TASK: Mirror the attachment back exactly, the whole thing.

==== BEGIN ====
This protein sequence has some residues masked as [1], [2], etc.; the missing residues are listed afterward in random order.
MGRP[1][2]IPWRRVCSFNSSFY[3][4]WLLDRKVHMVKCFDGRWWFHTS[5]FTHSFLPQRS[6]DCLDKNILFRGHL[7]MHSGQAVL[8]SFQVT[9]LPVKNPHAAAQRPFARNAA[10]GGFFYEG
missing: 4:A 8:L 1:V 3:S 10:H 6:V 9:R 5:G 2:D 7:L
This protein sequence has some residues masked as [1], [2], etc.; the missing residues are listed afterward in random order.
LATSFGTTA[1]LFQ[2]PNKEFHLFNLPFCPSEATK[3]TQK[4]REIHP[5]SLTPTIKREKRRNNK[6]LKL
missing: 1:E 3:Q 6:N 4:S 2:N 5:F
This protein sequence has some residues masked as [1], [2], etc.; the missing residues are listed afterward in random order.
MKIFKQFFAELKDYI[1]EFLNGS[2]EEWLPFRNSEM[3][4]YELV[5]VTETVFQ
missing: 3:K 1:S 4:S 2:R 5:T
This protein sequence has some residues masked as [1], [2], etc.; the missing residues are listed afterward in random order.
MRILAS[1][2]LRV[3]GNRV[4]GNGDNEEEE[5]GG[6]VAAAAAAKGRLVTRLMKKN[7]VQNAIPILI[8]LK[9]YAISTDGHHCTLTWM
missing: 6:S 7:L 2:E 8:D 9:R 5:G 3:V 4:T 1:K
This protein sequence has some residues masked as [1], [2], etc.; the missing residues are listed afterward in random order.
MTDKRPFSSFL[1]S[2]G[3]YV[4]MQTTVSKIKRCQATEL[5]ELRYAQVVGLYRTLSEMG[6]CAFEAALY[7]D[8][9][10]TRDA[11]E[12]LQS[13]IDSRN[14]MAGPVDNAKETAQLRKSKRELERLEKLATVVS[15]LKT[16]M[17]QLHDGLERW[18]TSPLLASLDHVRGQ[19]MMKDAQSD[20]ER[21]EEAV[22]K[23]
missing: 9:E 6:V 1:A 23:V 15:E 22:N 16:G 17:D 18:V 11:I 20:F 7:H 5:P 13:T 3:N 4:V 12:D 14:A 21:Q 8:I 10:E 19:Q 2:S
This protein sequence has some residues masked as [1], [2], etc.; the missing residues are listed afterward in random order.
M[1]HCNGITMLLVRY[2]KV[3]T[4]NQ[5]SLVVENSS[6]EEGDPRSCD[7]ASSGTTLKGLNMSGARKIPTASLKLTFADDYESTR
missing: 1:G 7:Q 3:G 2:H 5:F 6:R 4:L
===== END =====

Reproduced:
This protein sequence has some residues masked as [1], [2], etc.; the missing residues are listed afterward in random order.
MGRP[1][2]IPWRRVCSFNSSFY[3][4]WLLDRKVHMVKCFDGRWWFHTS[5]FTHSFLPQRS[6]DCLDKNILFRGHL[7]MHSGQAVL[8]SFQVT[9]LPVKNPHAAAQRPFARNAA[10]GGFFYEG
missing: 4:A 8:L 1:V 3:S 10:H 6:V 9:R 5:G 2:D 7:L
This protein sequence has some residues masked as [1], [2], etc.; the missing residues are listed afterward in random order.
LATSFGTTA[1]LFQ[2]PNKEFHLFNLPFCPSEATK[3]TQK[4]REIHP[5]SLTPTIKREKRRNNK[6]LKL
missing: 1:E 3:Q 6:N 4:S 2:N 5:F
This protein sequence has some residues masked as [1], [2], etc.; the missing residues are listed afterward in random order.
MKIFKQFFAELKDYI[1]EFLNGS[2]EEWLPFRNSEM[3][4]YELV[5]VTETVFQ
missing: 3:K 1:S 4:S 2:R 5:T
This protein sequence has some residues masked as [1], [2], etc.; the missing residues are listed afterward in random order.
MRILAS[1][2]LRV[3]GNRV[4]GNGDNEEEE[5]GG[6]VAAAAAAKGRLVTRLMKKN[7]VQNAIPILI[8]LK[9]YAISTDGHHCTLTWM
missing: 6:S 7:L 2:E 8:D 9:R 5:G 3:V 4:T 1:K
This protein sequence has some residues masked as [1], [2], etc.; the missing residues are listed afterward in random order.
MTDKRPFSSFL[1]S[2]G[3]YV[4]MQTTVSKIKRCQATEL[5]ELRYAQVVGLYRTLSEMG[6]CAFEAALY[7]D[8][9][10]TRDA[11]E[12]LQS[13]IDSRN[14]MAGPVDNAKETAQLRKSKRELERLEKLATVVS[15]LKT[16]M[17]QLHDGLERW[18]TSPLLASLDHVRGQ[19]MMKDAQSD[20]ER[21]EEAV[22]K[23]
missing: 9:E 6:V 1:A 23:V 15:E 22:N 16:G 17:D 18:V 11:I 20:F 7:H 5:P 13:T 3:N 4:V 12:D 14:A 21:Q 8:I 10:E 19:Q 2:S
This protein sequence has some residues masked as [1], [2], etc.; the missing residues are listed afterward in random order.
M[1]HCNGITMLLVRY[2]KV[3]T[4]NQ[5]SLVVENSS[6]EEGDPRSCD[7]ASSGTTLKGLNMSGARKIPTASLKLTFADDYESTR
missing: 1:G 7:Q 3:G 2:H 5:F 6:R 4:L